In the example of FIG. 7, the DDE FCC 80 is sourced from a source 12B of the CTP 10B and from a source 12C of the CTP 10C to the VCP 90. That is, the source 12B can be referred to as a working port of the DDE FCC 80 and the source 12C can be referred to as a protection port of the DDR FCC 80, or vice versa. The VCP 90 is configured to receive the dual inputs from the sources 12B, 12C and send one to the sinks 14E, 14F, 14G of the CTPs 10E, 10F, 10G, respectively. Also note, the source 12E participates in the DDE XCON 84 whereas the sink 14E participates in the DDE FCC 80. The VCP 90 in this example functions both as a point of input selection and a broadcasting point. Note, this functionality of the point of input selection and the broadcasting point could be used together or separately. Further, the VCP 90 can be used to merge and/or split graphs associated with the CTP objects 10. That is, VCPs including the VCP 90 can be shared between the cross connects and FCCs, i.e. the DDE FCC 80, the DDE XCONs 82, 84, etc. Use of the VCPs in the switch fabric 40C enable an intermediate point between the CTP objects 10 that can be used for a plurality of functions including merging and/or splitting connections. In an exemplary embodiment, the VCP 90 (or other VCPs) could be used to provide transparent conversion methods to convert symmetric traffic patterns to asymmetric traffic patterns and vice-versa, without hitting traffic.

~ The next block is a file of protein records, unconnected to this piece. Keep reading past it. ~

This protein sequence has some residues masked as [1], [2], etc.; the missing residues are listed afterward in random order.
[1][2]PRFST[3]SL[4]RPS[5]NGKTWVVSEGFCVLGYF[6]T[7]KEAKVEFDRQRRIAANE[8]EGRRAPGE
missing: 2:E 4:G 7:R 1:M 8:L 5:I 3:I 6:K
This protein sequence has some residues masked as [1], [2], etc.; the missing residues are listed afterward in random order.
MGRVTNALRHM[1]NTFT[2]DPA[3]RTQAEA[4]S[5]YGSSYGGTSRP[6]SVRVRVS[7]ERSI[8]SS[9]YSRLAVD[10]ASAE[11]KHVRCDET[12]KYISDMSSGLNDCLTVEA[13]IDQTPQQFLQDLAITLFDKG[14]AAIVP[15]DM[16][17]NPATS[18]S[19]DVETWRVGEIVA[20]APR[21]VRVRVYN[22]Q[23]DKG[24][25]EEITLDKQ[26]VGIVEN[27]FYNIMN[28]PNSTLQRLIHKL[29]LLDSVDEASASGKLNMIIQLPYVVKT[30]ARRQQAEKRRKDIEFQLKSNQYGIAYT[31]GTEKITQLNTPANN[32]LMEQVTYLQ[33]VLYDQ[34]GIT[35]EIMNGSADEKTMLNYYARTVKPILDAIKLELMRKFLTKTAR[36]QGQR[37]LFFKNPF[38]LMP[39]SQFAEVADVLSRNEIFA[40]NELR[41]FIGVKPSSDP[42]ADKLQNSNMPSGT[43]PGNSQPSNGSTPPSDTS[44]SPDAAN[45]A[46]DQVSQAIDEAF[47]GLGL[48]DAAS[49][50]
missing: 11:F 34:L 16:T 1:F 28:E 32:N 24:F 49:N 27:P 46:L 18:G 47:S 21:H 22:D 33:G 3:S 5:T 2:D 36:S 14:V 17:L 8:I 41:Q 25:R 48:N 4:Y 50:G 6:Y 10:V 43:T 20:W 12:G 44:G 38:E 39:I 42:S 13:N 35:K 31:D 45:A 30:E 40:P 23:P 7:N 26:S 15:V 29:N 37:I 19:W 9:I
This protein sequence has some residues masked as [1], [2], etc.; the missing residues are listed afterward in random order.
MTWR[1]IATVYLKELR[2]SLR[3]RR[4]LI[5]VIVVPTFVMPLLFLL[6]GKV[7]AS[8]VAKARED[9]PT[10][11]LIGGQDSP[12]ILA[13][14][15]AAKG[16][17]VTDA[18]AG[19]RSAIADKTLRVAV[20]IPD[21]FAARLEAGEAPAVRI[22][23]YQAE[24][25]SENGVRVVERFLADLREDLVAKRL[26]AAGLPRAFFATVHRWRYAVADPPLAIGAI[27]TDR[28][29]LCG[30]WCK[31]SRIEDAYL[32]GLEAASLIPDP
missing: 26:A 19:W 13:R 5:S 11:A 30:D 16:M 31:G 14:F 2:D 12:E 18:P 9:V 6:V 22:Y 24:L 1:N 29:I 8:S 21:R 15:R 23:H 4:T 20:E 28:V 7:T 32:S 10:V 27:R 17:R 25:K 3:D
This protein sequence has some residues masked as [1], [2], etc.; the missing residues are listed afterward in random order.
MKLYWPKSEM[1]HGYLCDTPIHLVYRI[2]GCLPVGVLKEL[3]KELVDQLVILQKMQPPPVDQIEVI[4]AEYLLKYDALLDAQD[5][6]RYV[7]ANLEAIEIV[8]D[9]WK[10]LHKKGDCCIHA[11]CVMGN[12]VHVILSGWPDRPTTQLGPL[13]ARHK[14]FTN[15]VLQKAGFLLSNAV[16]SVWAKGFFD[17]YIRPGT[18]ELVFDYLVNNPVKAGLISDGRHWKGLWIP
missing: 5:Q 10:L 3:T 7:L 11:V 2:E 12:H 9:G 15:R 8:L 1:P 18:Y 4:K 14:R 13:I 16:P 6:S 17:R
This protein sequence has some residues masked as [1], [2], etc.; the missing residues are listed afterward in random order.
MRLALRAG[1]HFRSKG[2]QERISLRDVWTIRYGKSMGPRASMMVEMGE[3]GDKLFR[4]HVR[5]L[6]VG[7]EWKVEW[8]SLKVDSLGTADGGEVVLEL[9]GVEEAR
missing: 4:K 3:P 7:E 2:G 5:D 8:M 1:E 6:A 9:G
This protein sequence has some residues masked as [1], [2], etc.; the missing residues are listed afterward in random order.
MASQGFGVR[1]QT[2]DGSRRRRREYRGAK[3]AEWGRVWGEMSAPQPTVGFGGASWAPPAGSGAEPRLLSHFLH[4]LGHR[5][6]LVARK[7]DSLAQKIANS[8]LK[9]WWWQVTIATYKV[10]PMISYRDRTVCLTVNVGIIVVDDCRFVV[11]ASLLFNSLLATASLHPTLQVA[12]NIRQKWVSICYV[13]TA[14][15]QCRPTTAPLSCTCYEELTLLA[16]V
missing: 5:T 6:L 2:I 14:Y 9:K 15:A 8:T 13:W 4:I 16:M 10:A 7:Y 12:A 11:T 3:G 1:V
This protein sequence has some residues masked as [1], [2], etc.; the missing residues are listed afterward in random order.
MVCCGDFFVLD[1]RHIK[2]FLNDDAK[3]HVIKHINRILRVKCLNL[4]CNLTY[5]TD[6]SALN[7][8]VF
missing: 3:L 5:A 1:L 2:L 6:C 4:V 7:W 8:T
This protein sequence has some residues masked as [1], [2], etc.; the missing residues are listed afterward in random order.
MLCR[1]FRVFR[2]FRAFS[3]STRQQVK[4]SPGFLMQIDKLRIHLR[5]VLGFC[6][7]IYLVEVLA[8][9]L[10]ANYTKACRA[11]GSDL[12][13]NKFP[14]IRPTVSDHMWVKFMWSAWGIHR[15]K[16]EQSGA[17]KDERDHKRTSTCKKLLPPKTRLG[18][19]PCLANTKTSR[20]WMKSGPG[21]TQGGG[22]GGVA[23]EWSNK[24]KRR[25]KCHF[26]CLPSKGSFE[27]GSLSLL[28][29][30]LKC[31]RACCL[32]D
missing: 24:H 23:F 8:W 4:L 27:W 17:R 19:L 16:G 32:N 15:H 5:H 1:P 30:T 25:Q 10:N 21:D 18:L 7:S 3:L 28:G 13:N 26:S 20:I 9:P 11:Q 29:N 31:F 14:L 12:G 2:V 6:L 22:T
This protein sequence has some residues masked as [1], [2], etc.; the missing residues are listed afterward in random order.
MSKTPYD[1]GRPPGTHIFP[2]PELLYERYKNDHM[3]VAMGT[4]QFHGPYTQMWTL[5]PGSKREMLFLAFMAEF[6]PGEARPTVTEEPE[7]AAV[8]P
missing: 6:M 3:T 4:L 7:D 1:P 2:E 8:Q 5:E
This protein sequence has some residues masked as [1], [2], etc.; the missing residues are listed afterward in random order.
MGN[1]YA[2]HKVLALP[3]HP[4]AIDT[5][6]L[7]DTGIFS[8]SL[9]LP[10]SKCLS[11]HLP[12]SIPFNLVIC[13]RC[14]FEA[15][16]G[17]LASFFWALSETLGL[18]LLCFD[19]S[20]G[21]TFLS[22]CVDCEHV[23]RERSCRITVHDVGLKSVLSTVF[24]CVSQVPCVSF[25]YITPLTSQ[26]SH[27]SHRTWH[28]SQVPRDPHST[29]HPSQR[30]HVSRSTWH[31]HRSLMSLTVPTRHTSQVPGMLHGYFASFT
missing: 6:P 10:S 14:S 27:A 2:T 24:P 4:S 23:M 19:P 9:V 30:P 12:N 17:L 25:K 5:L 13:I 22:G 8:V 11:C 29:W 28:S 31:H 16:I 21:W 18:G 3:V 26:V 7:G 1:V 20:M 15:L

In an exemplary embodiment, the switch fabric 40 can switch data units, tributaries, timeslots, channels, etc. related to SONET, SDH, and/or OTN. In particular, the protocol (i.e., SONET, SDH, OTN, etc.) determines the bandwidth sizes and granularity for the CTP objects 10, the DDE XCONs, the DDE FCCs, etc. For example, the following table illustrates exemplary protocols, supported types/sizes of bandwidth, and lowest granularity of bandwidth:

Lowest
Protocol Supported Types/Sizes Granularity
SONET STS-1c, STS-3c, STS-12c, STS-1c
STS-48c, STS-192c,
Arbitrary concatenation sizes
SDH AU-3, AU-4, AU-4-4c, AU-4- AU-3
16c, AU-4-64c,
Arbitrary concatenation sizes
OTN (with payload = ODU1, ODU2 ODU1
−x20) ODU0 (under
ODU1 TTP)
OTN (with payload = ODU3, ODU2, ODU1 ODU0
0x21)